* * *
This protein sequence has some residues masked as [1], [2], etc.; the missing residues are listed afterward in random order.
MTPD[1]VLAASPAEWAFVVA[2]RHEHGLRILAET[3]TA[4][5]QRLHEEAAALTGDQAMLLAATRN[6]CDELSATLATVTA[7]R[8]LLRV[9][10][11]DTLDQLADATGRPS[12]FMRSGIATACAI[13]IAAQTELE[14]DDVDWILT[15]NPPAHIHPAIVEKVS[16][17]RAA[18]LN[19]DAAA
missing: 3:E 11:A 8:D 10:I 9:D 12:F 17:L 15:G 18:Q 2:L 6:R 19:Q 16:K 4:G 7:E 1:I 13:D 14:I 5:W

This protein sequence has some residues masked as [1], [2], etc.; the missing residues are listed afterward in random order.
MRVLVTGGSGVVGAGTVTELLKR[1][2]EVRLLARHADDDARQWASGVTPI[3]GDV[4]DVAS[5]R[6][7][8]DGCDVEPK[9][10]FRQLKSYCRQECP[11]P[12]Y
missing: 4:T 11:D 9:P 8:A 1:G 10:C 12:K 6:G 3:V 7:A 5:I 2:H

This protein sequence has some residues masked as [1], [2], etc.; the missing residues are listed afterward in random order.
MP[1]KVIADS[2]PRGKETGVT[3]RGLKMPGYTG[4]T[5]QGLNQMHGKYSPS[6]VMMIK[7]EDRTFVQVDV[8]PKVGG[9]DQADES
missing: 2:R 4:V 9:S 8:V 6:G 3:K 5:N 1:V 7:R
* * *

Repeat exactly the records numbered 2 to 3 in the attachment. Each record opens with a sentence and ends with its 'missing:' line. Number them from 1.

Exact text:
This protein sequence has some residues masked as [1], [2], etc.; the missing residues are listed afterward in random order.
MRVLVTGGSGVVGAGTVTELLKR[1][2]EVRLLARHADDDARQWASGVTPI[3]GDV[4]DVAS[5]R[6][7][8]DGCDVEPK[9][10]FRQLKSYCRQECP[11]P[12]Y
missing: 4:T 11:D 9:P 8:A 1:G 10:C 12:K 6:G 3:V 7:A 5:I 2:H

This protein sequence has some residues masked as [1], [2], etc.; the missing residues are listed afterward in random order.
MP[1]KVIADS[2]PRGKETGVT[3]RGLKMPGYTG[4]T[5]QGLNQMHGKYSPS[6]VMMIK[7]EDRTFVQVDV[8]PKVGG[9]DQADES
missing: 2:R 4:V 9:S 8:V 6:G 3:K 5:N 1:V 7:R